------------------VIDEO GAMES, GOOD OR BAD FOR HEALTH?------------------


Welcome to the site!

On this website we discuss the affects of gaming on peoples well being as well as it’s. In the next section we have the biographies of everyone on the team, as well as some info on their experience with gaming. on the video section, you’ll find the video we’ve produced to go along with this site discussing a few other elements relating to gaming, along with an interview with Dr. Paul Angel. On the proceeding two sections you’ll find some further advantages and disadvantages respectively. After that, we’ve got a large section relating to what we believe the future could entail. Then, some further reading providing some more stats and information relating to the health affects of video games. All ending with some references.



Name: David Nunn
Age: 35
First experience with video games: I used to play the Commodore Sinclair and Atari with great confusion, until the NES came out and it was my prized possession, with Teenage Mutant Ninja Turtles being my first real adventure from start to finish.
Favourite game: Half-Life 2
Favourite game studio: Blizzard Entertainment
Future Ambitions: To create some immersive and emotional experiences, that stay with the gamer for a very long time. It is important that good narratives stay in gaming and that not everything is based around killing and being the most talented killer. I believe in games for the gamer and not for profiteering.

Name: Thomas Herbert
Age: 20
First experience with gaming: My first experience with gaming that I can remember was playing Mario 64 on my uncles Nintendo 64 Console. I remember getting excited when me and my parents would go and visit my grandparents as I knew that I could go and play a few more levels of Mario. Even though I wasn’t very good at it I still enjoyed playing it. The first console that I owned myself was the original Xbox with lots of different types of games. From Open world games like Red Dead Revolver and The Simpsons Hit and Run, to racing games like Need For Speed Most Wanted. After that I got a PS2 and since then I have stuck with PlayStation consoles with the exception of the Nintendo DS.
Favourite Game: At the moment my favourite game is the PlayStation exclusive The Last of Us. Its my favourite because it has one of the best narratives in a video game that I’ve ever seen with a story that will keep you on the edge of your seat with constant twists and an enjoyable multiplayer that requires good teamwork and communication to succeed.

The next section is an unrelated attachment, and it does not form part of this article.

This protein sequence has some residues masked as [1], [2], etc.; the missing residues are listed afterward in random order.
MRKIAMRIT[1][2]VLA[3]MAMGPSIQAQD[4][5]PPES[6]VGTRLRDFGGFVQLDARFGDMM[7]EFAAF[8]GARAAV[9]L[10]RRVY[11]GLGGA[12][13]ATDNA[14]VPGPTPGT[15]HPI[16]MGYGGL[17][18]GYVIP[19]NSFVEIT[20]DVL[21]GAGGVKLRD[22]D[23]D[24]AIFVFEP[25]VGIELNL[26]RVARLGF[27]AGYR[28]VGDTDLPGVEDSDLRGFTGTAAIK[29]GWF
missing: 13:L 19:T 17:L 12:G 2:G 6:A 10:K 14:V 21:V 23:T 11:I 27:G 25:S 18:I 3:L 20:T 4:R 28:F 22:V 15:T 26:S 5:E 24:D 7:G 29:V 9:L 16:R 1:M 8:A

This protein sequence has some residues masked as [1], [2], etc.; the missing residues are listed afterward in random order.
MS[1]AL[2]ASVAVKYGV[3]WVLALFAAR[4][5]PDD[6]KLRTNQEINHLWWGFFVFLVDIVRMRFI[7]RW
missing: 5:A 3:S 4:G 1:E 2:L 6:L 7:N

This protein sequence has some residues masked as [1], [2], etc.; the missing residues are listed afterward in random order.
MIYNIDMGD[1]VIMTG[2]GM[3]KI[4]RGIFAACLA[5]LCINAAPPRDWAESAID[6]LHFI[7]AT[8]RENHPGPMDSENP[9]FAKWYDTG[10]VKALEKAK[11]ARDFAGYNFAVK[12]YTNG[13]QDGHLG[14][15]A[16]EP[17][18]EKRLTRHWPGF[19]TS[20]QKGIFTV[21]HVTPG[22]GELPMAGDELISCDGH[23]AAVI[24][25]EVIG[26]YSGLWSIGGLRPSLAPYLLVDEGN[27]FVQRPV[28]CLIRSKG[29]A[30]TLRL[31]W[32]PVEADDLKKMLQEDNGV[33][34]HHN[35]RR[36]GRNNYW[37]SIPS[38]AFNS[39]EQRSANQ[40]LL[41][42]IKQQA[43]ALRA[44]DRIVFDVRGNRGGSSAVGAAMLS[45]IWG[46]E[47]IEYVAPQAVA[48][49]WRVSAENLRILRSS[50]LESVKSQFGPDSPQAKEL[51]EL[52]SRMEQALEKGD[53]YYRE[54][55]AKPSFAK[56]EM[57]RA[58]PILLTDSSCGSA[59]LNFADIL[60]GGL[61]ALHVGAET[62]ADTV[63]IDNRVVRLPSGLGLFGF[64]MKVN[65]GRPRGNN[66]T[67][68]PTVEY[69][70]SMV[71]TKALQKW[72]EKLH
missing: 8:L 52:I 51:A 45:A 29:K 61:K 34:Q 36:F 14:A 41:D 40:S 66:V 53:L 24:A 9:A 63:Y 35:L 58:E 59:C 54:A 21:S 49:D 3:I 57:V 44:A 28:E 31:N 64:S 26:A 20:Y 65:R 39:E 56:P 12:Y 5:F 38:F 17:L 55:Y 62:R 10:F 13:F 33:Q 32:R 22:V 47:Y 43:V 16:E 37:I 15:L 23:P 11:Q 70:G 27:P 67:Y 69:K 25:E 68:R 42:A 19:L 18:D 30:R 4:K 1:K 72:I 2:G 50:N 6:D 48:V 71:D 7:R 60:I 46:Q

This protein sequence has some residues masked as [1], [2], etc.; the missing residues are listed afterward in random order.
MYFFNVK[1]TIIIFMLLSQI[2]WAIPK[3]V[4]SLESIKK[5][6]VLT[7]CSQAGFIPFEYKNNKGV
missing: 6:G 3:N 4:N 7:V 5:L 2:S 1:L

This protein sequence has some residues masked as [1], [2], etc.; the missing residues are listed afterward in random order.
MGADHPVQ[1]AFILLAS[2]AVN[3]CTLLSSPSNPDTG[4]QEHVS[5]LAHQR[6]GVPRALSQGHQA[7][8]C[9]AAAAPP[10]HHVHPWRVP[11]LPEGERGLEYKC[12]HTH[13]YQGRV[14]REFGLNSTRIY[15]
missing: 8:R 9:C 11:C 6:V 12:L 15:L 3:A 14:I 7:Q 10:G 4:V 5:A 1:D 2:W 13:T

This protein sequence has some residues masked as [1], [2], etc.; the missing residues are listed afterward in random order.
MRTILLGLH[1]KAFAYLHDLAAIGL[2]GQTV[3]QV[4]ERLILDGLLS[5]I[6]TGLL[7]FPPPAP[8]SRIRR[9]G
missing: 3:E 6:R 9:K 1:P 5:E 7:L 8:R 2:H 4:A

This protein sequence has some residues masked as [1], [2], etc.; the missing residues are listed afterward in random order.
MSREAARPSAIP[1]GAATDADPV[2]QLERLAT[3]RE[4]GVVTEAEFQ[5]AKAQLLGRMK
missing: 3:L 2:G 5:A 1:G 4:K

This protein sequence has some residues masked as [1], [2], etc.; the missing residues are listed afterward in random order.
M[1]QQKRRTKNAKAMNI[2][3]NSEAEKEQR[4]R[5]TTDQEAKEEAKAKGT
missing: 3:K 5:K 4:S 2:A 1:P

Favourite Game Studio: y favourite game studio at the moment is Rockstar mainly because of GTA V and Red Dead Redemption 2, two massive open world games that have amazing storylines and enough side content to keep you busy for hours after the main story is complete.
Future Ambitions: I am currently in a foundations year in university that will lead on to video games development next year. After I have graduated I am unsure whether I would want to get a job in a bigger games development company or whether I would like to try and start my own indie company and create games that I have designed myself.

Name: Dylan Hawthorne-Williams
Age: 19
First Experience With Computer Games: Kingdom Hearts
Favourite Game: Kingdom Hearts
Favourite Game Studio: Treyarch
Future Ambition: I look forward to getting through university, and getting out into the world. I want to go elsewhere and make games for a living, but a dream of mine is to own my own company and games of my own with a team I feel would be suitable for the task.

Name: Benjamin Halford
Age: 18
First experience with video games: The first memory I have of video gaming was the 1996 release of tomb raider on the PlayStation 1. After that console was stolen however, I switched to playing Halo: Combat Evolved on the original xbox
Favourite game: Dark Souls 1 or 3 (Just not 2), Or Ur-Quan Masters (1992) by Fred Ford and Paul Reiche III.
Favourite game studio: My favorite studio is either FromSoftware or 4A, FromSoftware made the DarkSouls franchise however never release good PC ports, 4A not only release good PC ports, but also port to linux (My OS of choice), however their recent dealings with EpicStore prohibiting them from releasing on Linux for a year, has made me like them a lot less.